But the building blocks are already there:

Keeping his composure — and his dribbling alive — amid defensive pressure allows Podziemski to take advantage of openings when they present themselves. He manages to use his handle to create the penetration above, forcing the short man on the weak side to step up and help and subsequently whips the pass to the corner.

The inner passage is also there:

Defensively, Podziemski has been projected as a work in progress. It doesn’t help that he’s physically disadvantaged – at a generous 6’5″ (measured as 6’3.75″ without shoes under the combine), he won’t intimidate anyone with his length. His 8’0″ standing reach and 6’5.5″ wingspan don’t help in that department either.

He has had moments where he flashed decent lateral movement, but the lack of length and physicality has given him trouble keeping his man in front. He has had to make up for those shortcomings with timing and quick hands, as well as an ability to crash the boards.

Podziemski tallied five steals against the Charlotte Hornets. This one was probably the most glaring, considering it mixed a few skills he can bring to the table:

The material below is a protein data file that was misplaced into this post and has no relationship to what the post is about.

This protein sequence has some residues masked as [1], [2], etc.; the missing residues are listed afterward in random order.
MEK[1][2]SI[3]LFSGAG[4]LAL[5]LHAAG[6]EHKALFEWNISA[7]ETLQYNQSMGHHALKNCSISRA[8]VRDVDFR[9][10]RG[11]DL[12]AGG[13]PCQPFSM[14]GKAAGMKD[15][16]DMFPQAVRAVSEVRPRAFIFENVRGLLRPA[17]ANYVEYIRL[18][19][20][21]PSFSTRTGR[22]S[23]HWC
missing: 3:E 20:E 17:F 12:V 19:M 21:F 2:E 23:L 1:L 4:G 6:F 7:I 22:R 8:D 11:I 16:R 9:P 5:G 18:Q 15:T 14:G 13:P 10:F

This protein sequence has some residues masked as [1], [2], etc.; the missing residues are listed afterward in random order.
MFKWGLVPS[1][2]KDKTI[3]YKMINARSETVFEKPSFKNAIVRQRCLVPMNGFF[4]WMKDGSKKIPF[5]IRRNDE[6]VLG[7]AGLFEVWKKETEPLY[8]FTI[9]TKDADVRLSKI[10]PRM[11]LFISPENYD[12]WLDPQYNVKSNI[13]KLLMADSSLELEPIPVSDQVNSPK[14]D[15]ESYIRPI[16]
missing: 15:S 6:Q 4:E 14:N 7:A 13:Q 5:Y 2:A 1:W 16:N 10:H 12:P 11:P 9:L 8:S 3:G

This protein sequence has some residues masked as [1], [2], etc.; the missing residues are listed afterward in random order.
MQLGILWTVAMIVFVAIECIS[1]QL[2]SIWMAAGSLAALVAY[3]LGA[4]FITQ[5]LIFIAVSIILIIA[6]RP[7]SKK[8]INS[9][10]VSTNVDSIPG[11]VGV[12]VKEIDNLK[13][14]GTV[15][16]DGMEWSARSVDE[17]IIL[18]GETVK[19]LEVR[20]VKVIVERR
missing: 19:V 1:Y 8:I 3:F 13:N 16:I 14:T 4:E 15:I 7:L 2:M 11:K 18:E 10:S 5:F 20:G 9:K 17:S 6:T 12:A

It’s a clean swipe-down and transition three — but not before you knocked two defenders out of their shoes with two consecutive up-fakes.

Progress and the journey matter more than the stats in the Summer League. Podziemski had a relatively quiet scoring debut against Sacramento Kings but put up a more eye-popping 17 points against the Hornets. But it’s the mix of everything he’s shown so far – shooting, willingness to attack, poise in relation to defensive pressure, playmaking and tenacity in defense despite natural shortcomings – that has been more important to note.

This is not ironclad proof that Podziemski will see significant playing time in the regular season. He will be buried behind the depth chart and will most likely see heavy minutes in garbage time.

But if there was ever a path toward real minutes when it actually matters, it’s to take what he’s done so far and prove it will translate into much better competition.